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Past SEC IG on Ponzi Patrol

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Over a billion dollars in losses from 37 Ponzi schemes were uncovered in the first half of this year, says former SEC inspector general David Kotz, who authored the 477-page report on Bernie Madoff's $50B fraud. David has now published a book on his front-row experience with multiple Ponzi schemes--and how to protect yourself from the next one.


David authored Why Ponzi Schemes Work and How to Protect Yourself from Being Defrauded partly to caution people that the government isn't enough to protect them. Now a managing director at the Berkeley Research Group, he points out that regulators missed the nearly two-decade-long Wasendorf fraud, MF Global, Madoff and Allen Stanford's $7B alleged Ponzi scheme. At the SEC after Madoff, his office wrote three additional reports with nearly 100 recommendations for the enforcement division and compliance unit, all of which were implemented. If there's a Madoff-style scheme, the SEC would be in a much better position to find it--the worry is, he says, that the next fraud will come in a different form.


Both at the SEC and now with BRG, David (right, with BRG managing director Charles Lundelius) has had up-close experience with three of the largest fraudsters, which he details in the book. At the SEC, David investigated Madoff and Stanford, and at BRG he interviewed Wasendorf in prison. Madoff, he says, was surprisingly forthcoming, though he told David falsehoods with a straight face and sometimes acted as though he was still trying to fool the SEC into thinking he wasn't perpetrating a fraud. He'd claim that his stock strategy could have worked, or that none of his family and subordinates were involved--when some of those same people were talking to the US Attorney's office at the time.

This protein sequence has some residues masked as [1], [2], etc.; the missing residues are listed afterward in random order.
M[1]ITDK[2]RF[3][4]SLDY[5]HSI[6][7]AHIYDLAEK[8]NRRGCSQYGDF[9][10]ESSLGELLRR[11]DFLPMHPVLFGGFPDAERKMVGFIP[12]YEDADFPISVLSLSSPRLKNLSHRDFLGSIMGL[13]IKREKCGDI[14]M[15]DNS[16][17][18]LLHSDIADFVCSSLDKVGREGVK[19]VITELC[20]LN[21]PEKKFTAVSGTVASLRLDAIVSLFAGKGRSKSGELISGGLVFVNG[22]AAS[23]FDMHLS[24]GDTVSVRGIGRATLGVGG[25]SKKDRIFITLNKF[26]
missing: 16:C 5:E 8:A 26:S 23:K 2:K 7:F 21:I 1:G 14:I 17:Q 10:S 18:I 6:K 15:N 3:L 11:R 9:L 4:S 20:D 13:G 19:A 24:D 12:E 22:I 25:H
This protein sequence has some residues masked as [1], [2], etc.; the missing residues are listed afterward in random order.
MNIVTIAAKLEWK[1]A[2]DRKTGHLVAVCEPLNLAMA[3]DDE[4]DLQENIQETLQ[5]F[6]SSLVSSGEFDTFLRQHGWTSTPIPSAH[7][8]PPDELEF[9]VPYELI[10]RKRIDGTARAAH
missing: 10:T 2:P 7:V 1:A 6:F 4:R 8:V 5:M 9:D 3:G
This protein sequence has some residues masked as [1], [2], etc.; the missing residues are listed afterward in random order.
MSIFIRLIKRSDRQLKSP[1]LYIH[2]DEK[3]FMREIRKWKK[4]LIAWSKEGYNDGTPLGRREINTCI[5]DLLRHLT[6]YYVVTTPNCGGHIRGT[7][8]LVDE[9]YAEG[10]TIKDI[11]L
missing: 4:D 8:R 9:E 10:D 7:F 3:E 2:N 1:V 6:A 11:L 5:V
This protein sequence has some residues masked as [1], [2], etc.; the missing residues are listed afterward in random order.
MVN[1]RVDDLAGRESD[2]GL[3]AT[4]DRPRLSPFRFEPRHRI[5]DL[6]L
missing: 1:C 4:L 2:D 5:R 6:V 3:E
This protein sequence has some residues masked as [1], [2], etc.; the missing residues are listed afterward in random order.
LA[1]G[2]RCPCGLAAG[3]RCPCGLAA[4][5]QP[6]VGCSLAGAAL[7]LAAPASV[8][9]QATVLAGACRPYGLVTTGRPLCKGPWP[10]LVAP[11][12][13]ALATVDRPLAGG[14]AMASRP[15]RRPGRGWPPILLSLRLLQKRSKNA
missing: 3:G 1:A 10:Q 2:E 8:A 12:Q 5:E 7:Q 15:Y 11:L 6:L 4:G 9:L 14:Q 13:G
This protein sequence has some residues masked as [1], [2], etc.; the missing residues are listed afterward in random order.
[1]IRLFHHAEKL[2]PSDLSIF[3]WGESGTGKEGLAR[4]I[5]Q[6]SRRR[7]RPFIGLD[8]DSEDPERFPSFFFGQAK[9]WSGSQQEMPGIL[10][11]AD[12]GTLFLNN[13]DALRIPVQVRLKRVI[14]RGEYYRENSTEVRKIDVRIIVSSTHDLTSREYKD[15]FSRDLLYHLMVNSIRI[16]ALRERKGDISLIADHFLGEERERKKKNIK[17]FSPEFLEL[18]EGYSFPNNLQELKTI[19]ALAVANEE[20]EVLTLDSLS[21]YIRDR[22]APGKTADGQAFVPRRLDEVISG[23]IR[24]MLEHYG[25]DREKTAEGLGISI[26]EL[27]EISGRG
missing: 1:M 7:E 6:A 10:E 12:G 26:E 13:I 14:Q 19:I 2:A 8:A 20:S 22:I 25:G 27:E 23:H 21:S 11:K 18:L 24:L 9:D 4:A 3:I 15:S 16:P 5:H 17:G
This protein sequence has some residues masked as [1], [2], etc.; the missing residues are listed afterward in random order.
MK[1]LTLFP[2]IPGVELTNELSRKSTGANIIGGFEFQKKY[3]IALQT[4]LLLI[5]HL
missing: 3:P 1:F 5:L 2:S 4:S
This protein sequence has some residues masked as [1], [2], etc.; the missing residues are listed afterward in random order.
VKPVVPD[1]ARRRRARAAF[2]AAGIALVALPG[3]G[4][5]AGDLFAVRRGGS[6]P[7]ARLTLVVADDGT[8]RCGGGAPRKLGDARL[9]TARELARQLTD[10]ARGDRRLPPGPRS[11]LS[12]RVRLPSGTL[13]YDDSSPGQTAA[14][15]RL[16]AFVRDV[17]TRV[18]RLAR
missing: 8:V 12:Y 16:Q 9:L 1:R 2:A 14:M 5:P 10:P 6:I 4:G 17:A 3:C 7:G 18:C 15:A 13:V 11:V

The book also includes warning signs for suspicious investments (one example: the idea that a small group has special access to an "exclusive" investment opportunity), and steps to take if you've been defrauded. David got to know folks at at BRG when some consulted on a compliance aspect of the SEC Madoff investigation; he joined the consulting firm after leaving the SEC in early 2012. Above, David with BRG director of business development Christina Cotter at a recent cocktail reception the firm hosted in its new DC office at 1800 M St